Objectives: A systematic review and meta-analysis were performed to answer this research question: “Does combined in-office (IO) and at-home (AH) bleaching produce improved color change and lower tooth sensitivity (TS) better than solely AH or IO bleaching in adults?” Material and methods: Randomized controlled trials in adults that compared combined versus sole application bleaching were included. The risk of bias (RoB) was evaluated using the Cochrane Collaboration tool. Meta-analyses were conducted for color change in shade guide units (∆SGU) and with a spectrophotometer (∆E*), risk, and intensity of TS, using the random effects model. Heterogeneity was assessed with Cochran’s Q test and I2 statistics. GRADE assessed the quality of the evidence. PubMed, Scopus, Web of Science, LILACS, BBO, Cochrane Library, SIGLE, IADR abstracts, unpublished, ongoing trial registries, dissertations, and theses were searched on August 28, 2017 (updated on January 29, 2019). Results: Twelve studies remained. Two were considered to have low RoB. For combined vs. IO bleaching, no significant difference for ∆E*, ∆SGU, and risk of TS were observed; data were not available to analyze the intensity of TS. For combined vs. AH bleaching, no significant difference for ∆E*, ∆SGU, but lower TS to risk (RR 1.40, 95% 1.10 to 1.80) and intensity (MD 1.40, 95% CI 0.18 to 2.63) were detected for AH bleaching. Quality of evidence was graded as low or very low in all meta-analyses. Conclusion: Lower risk and intensity of TS was observed for the solely AH group without jeopardizing color change. However, more studies are still encouraged due to the low quality of evidence for most of the outcomes. Clinical relevance: If clinicians are to choose between combined or sole AH bleaching, the solely AH may be preferable; combined bleaching may potentiate the risk of TS without benefits in color change. For combined or sole IO bleaching, no important clinical difference in color change and risk of TS were detected; however, intensity of TS could not be compared due to lack of data. Further studies should be conducted due to the low/very low quality of the evidence.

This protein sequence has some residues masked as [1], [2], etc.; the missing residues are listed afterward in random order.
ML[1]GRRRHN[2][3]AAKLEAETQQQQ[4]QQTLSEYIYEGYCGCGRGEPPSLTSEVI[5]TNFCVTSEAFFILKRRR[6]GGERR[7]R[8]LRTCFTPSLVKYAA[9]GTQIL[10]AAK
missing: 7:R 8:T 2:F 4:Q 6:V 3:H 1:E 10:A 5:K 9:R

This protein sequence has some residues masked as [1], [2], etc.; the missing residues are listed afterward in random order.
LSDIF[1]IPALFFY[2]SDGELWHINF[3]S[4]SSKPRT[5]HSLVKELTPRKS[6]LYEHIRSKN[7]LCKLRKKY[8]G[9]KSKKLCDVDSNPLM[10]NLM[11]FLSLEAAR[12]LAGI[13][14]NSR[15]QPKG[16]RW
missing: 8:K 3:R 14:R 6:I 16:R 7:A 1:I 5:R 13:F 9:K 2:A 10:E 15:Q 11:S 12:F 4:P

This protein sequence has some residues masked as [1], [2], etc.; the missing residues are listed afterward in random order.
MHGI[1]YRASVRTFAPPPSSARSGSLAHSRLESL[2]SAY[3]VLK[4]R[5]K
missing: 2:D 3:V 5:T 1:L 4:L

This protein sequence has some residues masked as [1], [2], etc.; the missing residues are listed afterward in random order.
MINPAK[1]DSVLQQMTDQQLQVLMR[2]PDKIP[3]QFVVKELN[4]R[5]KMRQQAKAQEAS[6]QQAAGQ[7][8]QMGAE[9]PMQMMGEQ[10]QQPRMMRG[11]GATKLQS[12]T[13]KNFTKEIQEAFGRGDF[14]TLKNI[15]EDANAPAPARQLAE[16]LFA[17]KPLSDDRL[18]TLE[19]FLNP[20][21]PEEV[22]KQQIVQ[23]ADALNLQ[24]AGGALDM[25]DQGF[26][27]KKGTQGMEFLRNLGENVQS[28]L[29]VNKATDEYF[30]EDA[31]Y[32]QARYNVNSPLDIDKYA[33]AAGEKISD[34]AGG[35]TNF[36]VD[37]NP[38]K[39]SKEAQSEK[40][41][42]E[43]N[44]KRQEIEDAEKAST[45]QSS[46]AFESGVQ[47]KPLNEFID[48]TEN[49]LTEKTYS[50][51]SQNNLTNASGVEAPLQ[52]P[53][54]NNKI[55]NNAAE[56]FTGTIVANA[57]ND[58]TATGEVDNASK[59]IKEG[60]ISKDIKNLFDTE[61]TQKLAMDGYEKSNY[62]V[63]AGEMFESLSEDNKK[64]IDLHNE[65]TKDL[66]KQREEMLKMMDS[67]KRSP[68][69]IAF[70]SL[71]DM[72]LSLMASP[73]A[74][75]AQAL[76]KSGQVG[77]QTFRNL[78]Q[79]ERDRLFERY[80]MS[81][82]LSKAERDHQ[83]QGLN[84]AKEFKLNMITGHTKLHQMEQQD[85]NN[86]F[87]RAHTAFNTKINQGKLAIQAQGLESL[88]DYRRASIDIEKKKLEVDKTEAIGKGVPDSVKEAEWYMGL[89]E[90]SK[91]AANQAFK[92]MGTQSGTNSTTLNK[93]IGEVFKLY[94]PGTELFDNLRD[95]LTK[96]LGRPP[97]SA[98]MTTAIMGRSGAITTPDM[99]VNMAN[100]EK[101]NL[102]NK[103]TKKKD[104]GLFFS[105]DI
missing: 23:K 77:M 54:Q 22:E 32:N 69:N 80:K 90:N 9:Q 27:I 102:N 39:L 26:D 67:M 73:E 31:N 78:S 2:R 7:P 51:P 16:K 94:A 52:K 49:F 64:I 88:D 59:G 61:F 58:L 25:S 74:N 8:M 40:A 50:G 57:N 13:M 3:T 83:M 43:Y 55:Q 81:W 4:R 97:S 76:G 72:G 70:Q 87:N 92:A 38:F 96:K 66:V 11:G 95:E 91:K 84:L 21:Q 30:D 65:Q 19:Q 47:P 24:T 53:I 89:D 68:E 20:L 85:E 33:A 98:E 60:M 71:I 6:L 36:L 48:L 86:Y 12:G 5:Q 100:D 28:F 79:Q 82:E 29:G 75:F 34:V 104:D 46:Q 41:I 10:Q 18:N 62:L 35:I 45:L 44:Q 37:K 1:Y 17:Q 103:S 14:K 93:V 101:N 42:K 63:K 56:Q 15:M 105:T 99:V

Cardenas, A. F. M., Maran, B. M., Araújo, L. C. R., de Siqueira, F. S. F., Wambier, L. M., Gonzaga, C. C., … Reis, A. (2019, October 1). Are combined bleaching techniques better than their sole application? A systematic review and meta-analysis. Clinical Oral Investigations. Springer Verlag. https://doi.org/10.1007/s00784-019-03042-4